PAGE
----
Send to

Choose Destination
Clin Infect Dis. 2018 Dec 23. doi: 10.1093/cid/ciy1096. [Epub ahead of print]

Monovalent rotavirus vaccine effectiveness against rotavirus hospitalizations among children in Zimbabwe.

Author information

Harare Central Hospital, University of Zimbabwe, Harare, Zimbabwe.
Department of Paediatrics and Child Health, University of Zimbabwe, Harare, Zimbabwe.
Division of Viral Diseases, Centers for Disease Control and Prevention, Atlanta, Georgia.
Parirenyatwa Group Hospitals, Harare, Zimbabwe.
Chitungwiza Central Hospital, Chitungwiza, Zimbabwe.
National Virology Laboratory, Harare, Zimbabwe.
Epidemiology and Disease Control, Ministry of Health and Child Care, Harare, Zimbabwe.
World Health Organization Country Office, Harare, Zimbabwe.
World Health Organization, Intercountry Support Team, Harare, Zimbabwe.
World Health Organization, Regional Office for Africa, Brazzaville, Republic of Congo.



Rotavirus is a leading cause of mortality among children <5 years old. Zimbabwe introduced rotavirus vaccine in May 2014. We evaluated monovalent rotavirus vaccine effectiveness (VE) under conditions of routine use at two surveillance sites in Harare, Zimbabwe.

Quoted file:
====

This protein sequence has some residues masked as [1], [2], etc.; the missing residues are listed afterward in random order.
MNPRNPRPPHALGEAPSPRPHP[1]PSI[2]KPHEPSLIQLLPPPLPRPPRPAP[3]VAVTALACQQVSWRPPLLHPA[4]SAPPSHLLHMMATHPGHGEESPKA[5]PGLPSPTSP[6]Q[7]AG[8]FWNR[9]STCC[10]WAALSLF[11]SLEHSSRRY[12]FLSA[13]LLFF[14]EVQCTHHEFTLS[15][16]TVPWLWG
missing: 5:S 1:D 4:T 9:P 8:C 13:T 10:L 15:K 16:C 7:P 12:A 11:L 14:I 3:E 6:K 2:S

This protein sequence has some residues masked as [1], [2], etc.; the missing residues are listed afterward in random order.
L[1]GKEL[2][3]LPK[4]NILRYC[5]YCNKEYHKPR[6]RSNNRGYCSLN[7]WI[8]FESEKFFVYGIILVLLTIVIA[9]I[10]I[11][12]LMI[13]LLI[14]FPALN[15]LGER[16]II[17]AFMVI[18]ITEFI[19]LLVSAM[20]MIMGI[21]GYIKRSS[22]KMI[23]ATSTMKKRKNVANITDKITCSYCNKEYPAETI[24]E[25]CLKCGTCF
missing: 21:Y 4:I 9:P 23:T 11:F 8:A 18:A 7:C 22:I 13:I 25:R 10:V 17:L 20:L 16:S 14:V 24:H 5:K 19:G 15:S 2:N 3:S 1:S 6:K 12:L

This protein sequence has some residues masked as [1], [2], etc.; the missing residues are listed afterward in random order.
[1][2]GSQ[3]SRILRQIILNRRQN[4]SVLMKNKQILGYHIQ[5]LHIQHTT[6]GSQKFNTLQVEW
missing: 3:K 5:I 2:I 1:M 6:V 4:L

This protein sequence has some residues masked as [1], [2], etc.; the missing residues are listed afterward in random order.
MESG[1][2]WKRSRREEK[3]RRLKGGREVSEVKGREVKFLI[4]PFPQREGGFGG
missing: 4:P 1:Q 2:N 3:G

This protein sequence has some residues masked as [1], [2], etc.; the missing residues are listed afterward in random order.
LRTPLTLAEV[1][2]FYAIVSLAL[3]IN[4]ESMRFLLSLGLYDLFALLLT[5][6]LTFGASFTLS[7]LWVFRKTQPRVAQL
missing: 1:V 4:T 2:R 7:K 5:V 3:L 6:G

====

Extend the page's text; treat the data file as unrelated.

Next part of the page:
Children <5 years of age hospitalized or treated in the accident and emergency department (A&E) for acute watery diarrhea were enrolled for routine surveillance. Copies of vaccination cards were collected and reviewed to document the vaccination status of enrolled children. Among children age-eligible to receive rotavirus vaccine, we estimated VE, calculated as 1-odds ratio, using a test-negative case-control design.


We included 903 rotavirus positive cases and 2,685 rotavirus negative controls in the analysis; 99% had verified vaccination status. Rotavirus positive children had more severe diarrhea than rotavirus negative children; 61% of cases and 46% of controls had a Vesikari score ≥11 (p<0.01). Among cases, 31% were stunted for their age; 37% of controls were stunted (p<0.01). Among children 6-11 months old, adjusted 2-dose VE against hospitalization or treatment in A&E due to rotavirus of any severity was 61% (95%CI: 21, 81) and 68% (95%CI: 13, 88) against severe rotavirus disease. Stratified by nutritional status, adjusted VE was 45% (95%CI: -148, 88) among stunted infants and 71% (95%CI: 29, 88) among infants with a normal height-for-age.

Conclusion :

onovalent rotavirus vaccine is effective in preventing hospitalizations due to severe rotavirus diarrhea among infants in Zimbabwe providing additional evidence for countries considering rotavirus vaccine introduction that live, oral rotavirus vaccines are effective in high child mortality settings.


Supplemental Content

Full text links

Icon for Silverchair Information Systems
Loading ...
Support Center